Retaining Employees After Layoffs
Your remaining staff is picking up the slack, but you can't afford to pay them more. So how do you keep them happy?
Q: I have recently had to let a few people go due to a slowdown in our business. This has put an extra load on the remaining employees. How can I keep them motivated? I can't really afford to pay them more.
A: You are certainly not the only one with this problem. It may not make you feel any better, but this is a common management situation today.
First, you do not have to pay your employees more money to keep them motivated. Something that many managers don't understand is that money is not the thing that motivates people on any given day; they are motivated by what happens to them on that day. Most employees understand the economic bind that companies are in now. If you read the newspapers or watch TV, you have to know that a great many businesses, large and small, are struggling for survival. Only employees who are very secure in their jobs (have another job waiting or have daddy's money) would dare ask for more money, no matter how much more they are asked to do. However, even though you don't have to pay more now to keep them motivated, if business turns around, the prudent and fair thing to do would be to give them more money then. The real question then becomes, "What do I do in the meantime?"
If people are asked to do more, they will feel good about it if they get something in return. During the recent dotcom boom, managers thought they could handle this problem with things like stock options and various delayed-payment schemes. When the bust came, people felt they had been duped because they had worked long and hard for large future payoffs, and the stock turned out to be worthless.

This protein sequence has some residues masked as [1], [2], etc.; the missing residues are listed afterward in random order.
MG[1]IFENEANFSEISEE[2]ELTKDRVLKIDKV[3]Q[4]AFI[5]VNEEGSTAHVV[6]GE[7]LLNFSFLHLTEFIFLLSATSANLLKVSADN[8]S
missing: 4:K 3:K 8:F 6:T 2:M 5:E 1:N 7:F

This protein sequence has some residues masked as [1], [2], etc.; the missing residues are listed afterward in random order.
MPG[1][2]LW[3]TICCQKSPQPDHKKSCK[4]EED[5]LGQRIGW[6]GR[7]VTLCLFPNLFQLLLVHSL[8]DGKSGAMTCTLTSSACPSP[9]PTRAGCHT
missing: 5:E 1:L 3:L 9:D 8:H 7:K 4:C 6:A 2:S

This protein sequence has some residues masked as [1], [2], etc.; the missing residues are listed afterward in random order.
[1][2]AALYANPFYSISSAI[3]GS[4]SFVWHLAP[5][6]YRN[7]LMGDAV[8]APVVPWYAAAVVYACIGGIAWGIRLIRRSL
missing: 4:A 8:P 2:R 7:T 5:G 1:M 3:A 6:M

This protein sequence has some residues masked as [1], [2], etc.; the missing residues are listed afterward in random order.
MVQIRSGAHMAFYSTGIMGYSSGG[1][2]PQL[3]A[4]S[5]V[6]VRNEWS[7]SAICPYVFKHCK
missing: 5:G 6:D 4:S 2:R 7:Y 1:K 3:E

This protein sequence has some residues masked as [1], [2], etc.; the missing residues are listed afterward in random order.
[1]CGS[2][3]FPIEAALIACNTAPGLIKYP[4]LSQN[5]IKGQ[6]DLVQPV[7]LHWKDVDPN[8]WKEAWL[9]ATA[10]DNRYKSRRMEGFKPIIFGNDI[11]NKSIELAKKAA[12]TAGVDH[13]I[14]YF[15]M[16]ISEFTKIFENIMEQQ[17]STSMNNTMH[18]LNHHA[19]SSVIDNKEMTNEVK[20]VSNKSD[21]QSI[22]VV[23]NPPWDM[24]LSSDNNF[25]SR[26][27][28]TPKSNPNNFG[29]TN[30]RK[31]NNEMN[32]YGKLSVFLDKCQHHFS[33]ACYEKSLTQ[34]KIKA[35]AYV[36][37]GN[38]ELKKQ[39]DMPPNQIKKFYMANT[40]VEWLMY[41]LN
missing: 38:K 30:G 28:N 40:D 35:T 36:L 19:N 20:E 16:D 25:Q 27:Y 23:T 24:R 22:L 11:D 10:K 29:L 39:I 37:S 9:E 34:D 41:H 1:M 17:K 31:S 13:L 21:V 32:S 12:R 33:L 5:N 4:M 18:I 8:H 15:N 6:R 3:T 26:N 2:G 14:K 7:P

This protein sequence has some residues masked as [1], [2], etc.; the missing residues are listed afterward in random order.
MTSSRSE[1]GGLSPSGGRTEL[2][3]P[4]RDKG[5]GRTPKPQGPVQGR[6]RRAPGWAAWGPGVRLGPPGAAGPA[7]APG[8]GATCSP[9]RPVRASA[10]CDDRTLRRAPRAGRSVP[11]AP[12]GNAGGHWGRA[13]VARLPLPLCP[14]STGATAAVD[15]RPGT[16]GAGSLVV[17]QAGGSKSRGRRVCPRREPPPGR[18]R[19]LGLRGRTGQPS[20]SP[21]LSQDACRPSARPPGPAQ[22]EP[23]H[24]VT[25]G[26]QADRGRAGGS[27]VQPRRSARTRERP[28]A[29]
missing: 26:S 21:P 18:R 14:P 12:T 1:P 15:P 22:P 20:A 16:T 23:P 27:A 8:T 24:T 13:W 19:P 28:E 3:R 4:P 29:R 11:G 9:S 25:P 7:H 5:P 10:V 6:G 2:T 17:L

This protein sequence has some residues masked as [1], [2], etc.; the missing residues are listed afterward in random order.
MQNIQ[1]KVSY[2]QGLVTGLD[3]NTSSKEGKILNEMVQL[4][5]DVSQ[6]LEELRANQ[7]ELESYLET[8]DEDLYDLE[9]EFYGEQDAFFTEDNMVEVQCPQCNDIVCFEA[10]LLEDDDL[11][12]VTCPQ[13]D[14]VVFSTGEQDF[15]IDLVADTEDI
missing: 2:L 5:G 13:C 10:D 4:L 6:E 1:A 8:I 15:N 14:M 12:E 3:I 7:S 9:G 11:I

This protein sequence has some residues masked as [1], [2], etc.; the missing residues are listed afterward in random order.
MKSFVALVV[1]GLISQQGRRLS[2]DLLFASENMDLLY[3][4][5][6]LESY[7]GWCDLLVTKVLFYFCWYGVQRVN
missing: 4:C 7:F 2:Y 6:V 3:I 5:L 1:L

Get your company through any layoff with Healing the Wounds: Overcoming the Trauma of Layoffs and Revitalizing Downsized Organizations by David M. Noer.
When I talk of getting something in return, the things that work best are to make sure employees are not only told they are appreciated, but that it is demonstrated by management actions everyday. While this may seem overly simplistic to many, I assure you it is not. One of the worst feelings you can have at work is to feel that no one appreciates what you do. An old saying I quote in my book Other People's Habits is, "If people are not told overtly and clearly that they are appreciated, they will assume the opposite." Everyone knows this is true, because everyone has been in a situation where they've felt that hard work and extra effort were not appreciated.
There are three things that you can do that will go a long way toward keeping morale high even when you cannot use cash:
2. Tell them. Tell employees their work is appreciated. Tell them clearly, and tell them often.
3. Show them. Take the initiative to do things that are unexpected. Bring in food. Take them out for lunch. Let them leave early. This is particularly effective when people have completed a difficult task or solved a difficult problem.
There was a song that was popular when I was growing up called "Little Things Mean a Lot." This was never more relevant than it is today. Remember, these ideas are not a substitute for paying people fairly and equitably, but when put into practice, in good times or in bad, they will make people feel they are valued and valuable.
Aubrey C. Daniels, Ph.D., founder and CEO of management consulting firm Aubrey Daniels & Associates (ADA), is an internationally recognized author, speaker and expert on management and human performance issues. For more about ADA's seminars and consulting services or to order Aubrey's book Bringing Out the Best in People: How To Apply The Astonishing Power of Positive Reinforcement, visit www.aubreydaniels.com, or contact Laura Lee Glass at (800) 223-6191 or email@example.com.
The opinions expressed in this column are those of the author, not of Entrepreneur.com. All answers are intended to be general in nature, without regard to specific geographical areas or circumstances, and should only be relied upon after consulting an appropriate expert, such as an attorney or accountant.
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